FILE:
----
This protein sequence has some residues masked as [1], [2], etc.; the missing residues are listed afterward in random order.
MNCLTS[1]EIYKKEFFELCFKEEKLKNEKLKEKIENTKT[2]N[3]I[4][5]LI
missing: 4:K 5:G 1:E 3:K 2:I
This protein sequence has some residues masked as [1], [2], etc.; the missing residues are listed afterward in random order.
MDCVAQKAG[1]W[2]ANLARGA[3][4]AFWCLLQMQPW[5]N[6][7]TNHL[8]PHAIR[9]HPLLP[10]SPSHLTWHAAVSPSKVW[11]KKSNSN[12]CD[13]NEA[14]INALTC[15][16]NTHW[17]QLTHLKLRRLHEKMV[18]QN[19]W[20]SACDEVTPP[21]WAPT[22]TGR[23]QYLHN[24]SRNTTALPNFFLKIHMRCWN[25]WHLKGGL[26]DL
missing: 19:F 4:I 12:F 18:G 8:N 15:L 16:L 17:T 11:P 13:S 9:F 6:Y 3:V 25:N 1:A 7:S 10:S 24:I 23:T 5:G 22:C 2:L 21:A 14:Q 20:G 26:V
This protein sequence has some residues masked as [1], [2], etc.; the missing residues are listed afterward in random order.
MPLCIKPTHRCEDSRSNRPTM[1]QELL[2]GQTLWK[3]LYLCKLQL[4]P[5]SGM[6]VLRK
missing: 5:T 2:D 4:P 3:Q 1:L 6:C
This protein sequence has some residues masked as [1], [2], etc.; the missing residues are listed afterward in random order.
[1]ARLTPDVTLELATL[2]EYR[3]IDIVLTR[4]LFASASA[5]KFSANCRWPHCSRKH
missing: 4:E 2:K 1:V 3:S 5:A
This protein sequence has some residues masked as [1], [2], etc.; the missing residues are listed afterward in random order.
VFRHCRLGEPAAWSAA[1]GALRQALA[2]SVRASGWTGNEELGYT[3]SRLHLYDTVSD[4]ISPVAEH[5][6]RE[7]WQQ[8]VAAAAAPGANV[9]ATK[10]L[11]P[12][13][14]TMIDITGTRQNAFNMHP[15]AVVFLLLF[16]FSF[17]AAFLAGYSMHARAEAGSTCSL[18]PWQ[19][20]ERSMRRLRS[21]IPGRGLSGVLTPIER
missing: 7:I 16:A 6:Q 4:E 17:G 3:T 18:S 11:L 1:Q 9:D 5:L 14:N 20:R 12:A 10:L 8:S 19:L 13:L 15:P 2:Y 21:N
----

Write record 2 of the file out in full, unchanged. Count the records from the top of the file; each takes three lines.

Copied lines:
This protein sequence has some residues masked as [1], [2], etc.; the missing residues are listed afterward in random order.
MDCVAQKAG[1]W[2]ANLARGA[3][4]AFWCLLQMQPW[5]N[6][7]TNHL[8]PHAIR[9]HPLLP[10]SPSHLTWHAAVSPSKVW[11]KKSNSN[12]CD[13]NEA[14]INALTC[15][16]NTHW[17]QLTHLKLRRLHEKMV[18]QN[19]W[20]SACDEVTPP[21]WAPT[22]TGR[23]QYLHN[24]SRNTTALPNFFLKIHMRCWN[25]WHLKGGL[26]DL
missing: 19:F 4:I 12:F 18:G 8:N 15:L 16:L 17:T 11:P 13:S 9:F 6:Y 3:V 25:N 1:A 7:S 10:S 24:I 23:T 5:G 22:C 2:L 21:A 14:Q 20:G 26:V